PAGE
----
Tennis Europe Junior Tour

In the Spotlight: Kolos Kincses

In the Spotlight: Kolos Kincses

Kolos Kincses has been one of the leading names on the Tennis Europe Junior Tour since 2019, when he made his first appearance on the 12 & Under circuit. Since then, the #1 Hungarian has reached a current high of #5 on the rankings thanks in no small part to his achievements this year. His list of accomplishments on the Tour is impressive and the numbers speak for themselves: 5 years on tour, 28 finals, 10 singles titles and 10 doubles titles.


Age: 16 (born February 2007)
Place of Birth: Budapest, Hungary
Residence: Budapest, Hungary
Plays: Right-handed; double-handed backhand
Height: 189cm
Weight: 71kg
TE Singles Career Win/Loss: 116/44 (72.5%)
TE 2023 Singles Win/Loss: 28/5 (84.8%)

First and foremost, congratulations on your win here in Monte-Carlo! On the same court you won the Kinder Trophy 4 years ago! How does this feel?

Thank you very much! Well, I played tennis tournaments at the beginning of the year. I won two of them and we also qualified for the finals with the Hungarian national team at the Winter Cups, so I booked my place for the for the Masters. I think it’s the best way to end my Tennis Europe career: here and with a win!

That’s pretty good! We’re going to be sad to see you go! Just to go back to when you started, how did you first hear about the TEJT?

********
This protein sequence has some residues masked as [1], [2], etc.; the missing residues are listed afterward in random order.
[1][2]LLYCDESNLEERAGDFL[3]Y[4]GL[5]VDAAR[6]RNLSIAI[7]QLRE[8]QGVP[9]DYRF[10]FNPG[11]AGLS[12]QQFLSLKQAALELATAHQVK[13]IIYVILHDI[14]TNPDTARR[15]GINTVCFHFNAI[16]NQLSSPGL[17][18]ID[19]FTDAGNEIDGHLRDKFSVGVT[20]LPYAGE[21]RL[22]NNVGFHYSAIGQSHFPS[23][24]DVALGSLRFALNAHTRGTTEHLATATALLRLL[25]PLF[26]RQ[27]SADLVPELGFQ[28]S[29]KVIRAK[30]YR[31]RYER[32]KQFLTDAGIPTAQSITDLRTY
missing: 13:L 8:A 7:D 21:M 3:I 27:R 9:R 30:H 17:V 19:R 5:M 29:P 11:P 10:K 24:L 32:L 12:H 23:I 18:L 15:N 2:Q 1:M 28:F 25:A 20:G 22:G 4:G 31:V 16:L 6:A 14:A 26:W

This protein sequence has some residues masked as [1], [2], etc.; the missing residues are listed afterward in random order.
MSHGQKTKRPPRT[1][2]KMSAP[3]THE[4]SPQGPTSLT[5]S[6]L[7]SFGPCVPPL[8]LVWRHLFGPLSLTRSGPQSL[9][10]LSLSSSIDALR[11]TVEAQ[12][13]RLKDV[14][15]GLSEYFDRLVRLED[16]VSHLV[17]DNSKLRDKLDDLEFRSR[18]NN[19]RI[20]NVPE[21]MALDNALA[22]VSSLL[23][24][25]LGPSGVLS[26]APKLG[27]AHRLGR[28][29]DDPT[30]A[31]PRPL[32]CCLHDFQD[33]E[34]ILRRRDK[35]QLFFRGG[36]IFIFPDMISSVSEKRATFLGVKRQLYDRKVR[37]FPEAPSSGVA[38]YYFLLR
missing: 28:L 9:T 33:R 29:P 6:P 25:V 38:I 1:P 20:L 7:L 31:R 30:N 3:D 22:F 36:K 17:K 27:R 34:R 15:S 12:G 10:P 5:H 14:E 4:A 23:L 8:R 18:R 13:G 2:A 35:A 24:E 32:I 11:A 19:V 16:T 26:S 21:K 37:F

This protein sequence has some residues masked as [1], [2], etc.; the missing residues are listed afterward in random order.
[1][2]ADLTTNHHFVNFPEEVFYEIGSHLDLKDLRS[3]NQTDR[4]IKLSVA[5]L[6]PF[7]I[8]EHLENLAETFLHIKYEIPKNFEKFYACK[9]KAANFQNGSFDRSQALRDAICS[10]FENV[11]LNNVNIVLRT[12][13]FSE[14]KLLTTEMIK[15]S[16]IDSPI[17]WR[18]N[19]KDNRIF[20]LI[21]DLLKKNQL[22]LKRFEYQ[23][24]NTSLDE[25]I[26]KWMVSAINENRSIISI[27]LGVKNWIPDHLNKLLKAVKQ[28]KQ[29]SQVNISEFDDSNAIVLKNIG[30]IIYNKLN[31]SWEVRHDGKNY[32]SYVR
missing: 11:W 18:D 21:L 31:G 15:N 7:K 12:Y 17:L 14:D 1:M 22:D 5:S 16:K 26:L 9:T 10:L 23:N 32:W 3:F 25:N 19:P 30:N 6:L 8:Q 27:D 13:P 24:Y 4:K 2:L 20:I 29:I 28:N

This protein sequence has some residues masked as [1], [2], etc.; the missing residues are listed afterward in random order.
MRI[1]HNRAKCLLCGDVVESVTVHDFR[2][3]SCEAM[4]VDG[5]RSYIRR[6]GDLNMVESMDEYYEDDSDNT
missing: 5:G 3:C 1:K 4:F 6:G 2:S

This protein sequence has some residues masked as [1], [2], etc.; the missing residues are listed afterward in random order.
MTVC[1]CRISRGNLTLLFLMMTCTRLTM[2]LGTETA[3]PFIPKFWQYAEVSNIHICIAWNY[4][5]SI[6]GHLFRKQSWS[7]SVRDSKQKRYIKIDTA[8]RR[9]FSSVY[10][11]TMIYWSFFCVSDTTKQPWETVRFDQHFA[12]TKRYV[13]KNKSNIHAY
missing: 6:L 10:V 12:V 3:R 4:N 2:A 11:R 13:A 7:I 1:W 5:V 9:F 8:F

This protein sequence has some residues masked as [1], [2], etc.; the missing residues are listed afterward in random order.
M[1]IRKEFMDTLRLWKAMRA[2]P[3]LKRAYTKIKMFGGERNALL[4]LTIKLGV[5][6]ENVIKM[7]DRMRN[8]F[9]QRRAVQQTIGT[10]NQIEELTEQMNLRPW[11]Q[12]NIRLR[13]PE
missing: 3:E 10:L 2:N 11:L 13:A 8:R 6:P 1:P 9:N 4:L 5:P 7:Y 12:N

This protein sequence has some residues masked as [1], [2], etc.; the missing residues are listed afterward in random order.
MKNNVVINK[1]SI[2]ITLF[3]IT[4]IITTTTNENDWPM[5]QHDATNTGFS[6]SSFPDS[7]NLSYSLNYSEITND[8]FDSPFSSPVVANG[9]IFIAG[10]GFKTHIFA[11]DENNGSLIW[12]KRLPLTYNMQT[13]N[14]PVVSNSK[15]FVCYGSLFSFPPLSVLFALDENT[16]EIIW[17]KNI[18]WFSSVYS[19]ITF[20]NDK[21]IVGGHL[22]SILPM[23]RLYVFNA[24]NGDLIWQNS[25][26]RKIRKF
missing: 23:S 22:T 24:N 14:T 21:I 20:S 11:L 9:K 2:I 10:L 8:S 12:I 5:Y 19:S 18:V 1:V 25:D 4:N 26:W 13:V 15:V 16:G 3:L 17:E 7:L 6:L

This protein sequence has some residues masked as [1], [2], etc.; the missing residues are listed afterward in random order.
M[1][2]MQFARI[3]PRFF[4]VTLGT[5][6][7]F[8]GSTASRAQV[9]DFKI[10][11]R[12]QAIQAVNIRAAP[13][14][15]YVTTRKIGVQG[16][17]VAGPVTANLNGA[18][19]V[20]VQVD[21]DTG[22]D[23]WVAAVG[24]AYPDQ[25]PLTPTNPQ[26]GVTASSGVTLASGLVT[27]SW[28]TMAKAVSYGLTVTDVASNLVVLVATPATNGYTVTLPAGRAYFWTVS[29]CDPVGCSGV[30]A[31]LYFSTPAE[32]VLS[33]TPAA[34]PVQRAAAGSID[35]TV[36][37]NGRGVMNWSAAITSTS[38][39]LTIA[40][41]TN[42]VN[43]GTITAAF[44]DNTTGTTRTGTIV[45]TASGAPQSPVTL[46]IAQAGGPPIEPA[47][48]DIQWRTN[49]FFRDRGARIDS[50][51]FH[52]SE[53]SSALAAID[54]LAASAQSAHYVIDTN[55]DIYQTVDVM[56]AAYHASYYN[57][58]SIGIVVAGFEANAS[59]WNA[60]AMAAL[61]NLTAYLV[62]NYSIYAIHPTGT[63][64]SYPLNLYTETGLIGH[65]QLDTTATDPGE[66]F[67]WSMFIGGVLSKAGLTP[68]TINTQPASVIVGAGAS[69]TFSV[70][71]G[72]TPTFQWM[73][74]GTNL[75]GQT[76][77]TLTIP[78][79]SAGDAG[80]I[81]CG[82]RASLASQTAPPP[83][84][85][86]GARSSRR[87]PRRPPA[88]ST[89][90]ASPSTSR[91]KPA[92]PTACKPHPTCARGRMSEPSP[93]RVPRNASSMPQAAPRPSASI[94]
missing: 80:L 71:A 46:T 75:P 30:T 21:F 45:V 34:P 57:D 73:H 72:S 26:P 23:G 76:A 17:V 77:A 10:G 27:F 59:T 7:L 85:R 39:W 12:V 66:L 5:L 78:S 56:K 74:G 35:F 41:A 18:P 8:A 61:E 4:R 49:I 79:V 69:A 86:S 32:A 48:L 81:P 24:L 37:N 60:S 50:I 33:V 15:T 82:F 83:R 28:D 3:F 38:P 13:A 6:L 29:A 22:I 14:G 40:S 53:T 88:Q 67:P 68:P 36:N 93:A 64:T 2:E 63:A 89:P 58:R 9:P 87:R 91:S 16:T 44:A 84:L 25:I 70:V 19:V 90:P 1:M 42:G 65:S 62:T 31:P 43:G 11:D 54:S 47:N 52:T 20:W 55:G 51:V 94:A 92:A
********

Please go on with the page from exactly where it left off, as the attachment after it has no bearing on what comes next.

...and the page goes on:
I think I started really early. I was 10 or 11 years old when I first played Tennis Europe and then I went by year by year, country by country. I had some good results. My highest 14&U Tennis Europe ranking was Top 10 and then under 16 top 10 as well.

Yes, you’ve always been near the top. Your name has always been up there.

Well, I didn’t have great European Junior Championships results. I’ve always had unlucky draws like Max Schoenhaus in the first round or Jan Kumstat in the first round or Linus in the first round… but the other tournaments were good.

In general, how has your experience been on the Tennis Europe Junior Tour?

I’ve been to a lot of prestigious tournaments like Les Petits As and I played Avvenire this year. I just love the big organization, the crowd and that there is some hype around the tournament and the matches. I think that these events are very well organized.

Is there anything you’re going to miss?

I made a lot of friends on the Tour and maybe I’ll meet them later on the ITF Tour as well. I saw that Alexander Zverev said the same, that when we’re younger, we hang out a lot and socialize a lot. Maybe I’ll miss that when we grow up, you know everyone will be more professional and just focusing on themselves.

Anything you won’t miss?

(laughs) Maybe … (thinking really hard)... I can’t think of anything.

OK, that’s good to know! Well, you mentioned your friends and we can see on social media and just from this tournament that you’re good friends with (Portuguese #1) Joao Morgado.

Yeah, this year I spent a lot of time with Joao, but I have a good relationship with all of the guys. You know, the first time you meet them maybe you’re not friends, but seeing each other at all the different tournaments, we end up talking a lot and we ask each other about where we’re playing or if they want to warm up together. And then after that, we get to know each other better.

Let’s talk about some of your ambitions for the near future...